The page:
Recruiters, often known as headhunters, have a mystique all their own. Some people find their unsolicited calls to be an annoyance.
Other people can’t figure out how to get a recruiter to pay attention to them and help them get a job. They are perplexed by the apparent unwillingness of recruiters to respond when they send them their resume.
Who Recruiters Serve
Job hunters need to understand that a recruiter is not a career counselor. Their primary obligation is to the client company that is paying them to quickly and effectively find people with a narrowly defined set of skills and accomplishments.
Portland area recruiter Brett Harwood, the owner of G4Recruiters, receives 10-20 unsolicited resumes a week, but barely looks them over, and rarely calls in response. “If you take the initiative, and pick up the phone and call me, I’ll talk,” he advises.
Harwood says he’s noted a significant uptick in calls recently from corporate clients who want him to initiate new searches, particularly in the leading economic indicator areas of the mortgage, building, and construction industries. Many in the recruiting industry rely on social media sites like LinkedIn to find candidates, but Harwood is from the “old school,” and proud of it. He makes upwards of 50 calls a day to people he’s dealt with over the years.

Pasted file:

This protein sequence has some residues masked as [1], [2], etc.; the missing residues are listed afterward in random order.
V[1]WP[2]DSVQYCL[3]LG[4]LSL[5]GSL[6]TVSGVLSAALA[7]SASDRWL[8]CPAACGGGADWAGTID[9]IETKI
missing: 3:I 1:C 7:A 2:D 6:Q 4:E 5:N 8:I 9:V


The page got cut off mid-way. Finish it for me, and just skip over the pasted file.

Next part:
Harwood’s number one tip for job hunters: be pro-active and don’t rely on emails or online resume submissions alone. And if you want recruiters to help you, help them by providing a list of the top 20 companies where you‘d like to work and explain why.
Put Yourself on YouTube
While Harwood is a social media contrarian, he advises that if you are hunting for a job you make a two-minute video of yourself. Post it on YouTube, and provide a link to it at the bottom of your resume. By doing so you can communicate why you should be taken seriously, and present your accomplishments, skills, and value. When recruiters and hiring managers view your video, they will have the ability to judge how you present yourself: your voice, enthusiasm, body language, and overall personality.
The bottom line: regardless of today’s technologies, nothing beats the tried and true methods of displaying creativity and a hunger to succeed than picking up the phone and making human to human contact.
Have you been successful in working with a recruiter? Tell us your story below.
Contact Arnie directly at JOBHUNTERCOACH.COM
Image used under Creative Commons from Flickr user roberthuffstutter